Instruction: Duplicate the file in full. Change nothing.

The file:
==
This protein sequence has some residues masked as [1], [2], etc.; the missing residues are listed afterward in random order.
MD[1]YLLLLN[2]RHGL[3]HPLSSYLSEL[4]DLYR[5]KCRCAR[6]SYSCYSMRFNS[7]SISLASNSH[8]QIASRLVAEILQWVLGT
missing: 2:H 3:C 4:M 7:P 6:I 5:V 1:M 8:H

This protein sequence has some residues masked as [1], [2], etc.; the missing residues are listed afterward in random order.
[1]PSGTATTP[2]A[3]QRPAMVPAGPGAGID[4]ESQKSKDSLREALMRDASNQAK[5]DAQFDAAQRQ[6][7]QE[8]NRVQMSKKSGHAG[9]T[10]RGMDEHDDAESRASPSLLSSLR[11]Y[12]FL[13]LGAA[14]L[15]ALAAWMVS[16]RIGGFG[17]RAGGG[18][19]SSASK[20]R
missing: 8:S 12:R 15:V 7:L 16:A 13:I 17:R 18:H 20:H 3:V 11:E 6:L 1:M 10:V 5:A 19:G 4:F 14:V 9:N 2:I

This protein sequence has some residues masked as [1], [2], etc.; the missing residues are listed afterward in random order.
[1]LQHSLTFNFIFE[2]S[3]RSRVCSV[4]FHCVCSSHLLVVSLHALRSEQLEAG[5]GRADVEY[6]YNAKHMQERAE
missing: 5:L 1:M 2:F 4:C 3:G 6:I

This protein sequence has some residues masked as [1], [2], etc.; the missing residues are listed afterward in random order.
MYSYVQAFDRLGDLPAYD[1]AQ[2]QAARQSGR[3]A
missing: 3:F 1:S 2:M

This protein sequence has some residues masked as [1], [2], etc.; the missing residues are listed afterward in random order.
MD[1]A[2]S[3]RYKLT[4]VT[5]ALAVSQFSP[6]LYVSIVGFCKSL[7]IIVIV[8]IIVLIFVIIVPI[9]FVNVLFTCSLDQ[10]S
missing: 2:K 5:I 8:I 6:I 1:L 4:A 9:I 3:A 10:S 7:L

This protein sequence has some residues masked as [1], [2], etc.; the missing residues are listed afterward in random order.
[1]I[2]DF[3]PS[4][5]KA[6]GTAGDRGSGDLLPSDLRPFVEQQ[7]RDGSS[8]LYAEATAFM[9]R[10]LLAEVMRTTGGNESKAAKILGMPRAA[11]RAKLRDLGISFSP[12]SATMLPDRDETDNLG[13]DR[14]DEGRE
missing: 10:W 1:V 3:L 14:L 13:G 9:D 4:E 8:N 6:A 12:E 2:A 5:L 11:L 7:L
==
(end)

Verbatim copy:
This protein sequence has some residues masked as [1], [2], etc.; the missing residues are listed afterward in random order.
MD[1]YLLLLN[2]RHGL[3]HPLSSYLSEL[4]DLYR[5]KCRCAR[6]SYSCYSMRFNS[7]SISLASNSH[8]QIASRLVAEILQWVLGT
missing: 2:H 3:C 4:M 7:P 6:I 5:V 1:M 8:H

This protein sequence has some residues masked as [1], [2], etc.; the missing residues are listed afterward in random order.
[1]PSGTATTP[2]A[3]QRPAMVPAGPGAGID[4]ESQKSKDSLREALMRDASNQAK[5]DAQFDAAQRQ[6][7]QE[8]NRVQMSKKSGHAG[9]T[10]RGMDEHDDAESRASPSLLSSLR[11]Y[12]FL[13]LGAA[14]L[15]ALAAWMVS[16]RIGGFG[17]RAGGG[18][19]SSASK[20]R
missing: 8:S 12:R 15:V 7:L 16:A 13:I 17:R 18:H 20:H 3:V 11:E 6:L 1:M 10:V 5:A 19:G 4:F 14:V 9:N 2:I

This protein sequence has some residues masked as [1], [2], etc.; the missing residues are listed afterward in random order.
[1]LQHSLTFNFIFE[2]S[3]RSRVCSV[4]FHCVCSSHLLVVSLHALRSEQLEAG[5]GRADVEY[6]YNAKHMQERAE
missing: 5:L 1:M 2:F 4:C 3:G 6:I

This protein sequence has some residues masked as [1], [2], etc.; the missing residues are listed afterward in random order.
MYSYVQAFDRLGDLPAYD[1]AQ[2]QAARQSGR[3]A
missing: 3:F 1:S 2:M

This protein sequence has some residues masked as [1], [2], etc.; the missing residues are listed afterward in random order.
MD[1]A[2]S[3]RYKLT[4]VT[5]ALAVSQFSP[6]LYVSIVGFCKSL[7]IIVIV[8]IIVLIFVIIVPI[9]FVNVLFTCSLDQ[10]S
missing: 2:K 5:I 8:I 6:I 1:L 4:A 9:I 3:A 10:S 7:L

This protein sequence has some residues masked as [1], [2], etc.; the missing residues are listed afterward in random order.
[1]I[2]DF[3]PS[4][5]KA[6]GTAGDRGSGDLLPSDLRPFVEQQ[7]RDGSS[8]LYAEATAFM[9]R[10]LLAEVMRTTGGNESKAAKILGMPRAA[11]RAKLRDLGISFSP[12]SATMLPDRDETDNLG[13]DR[14]DEGRE
missing: 10:W 1:V 3:L 14:L 13:G 9:D 4:E 8:N 6:A 12:E 2:A 5:L 11:L 7:L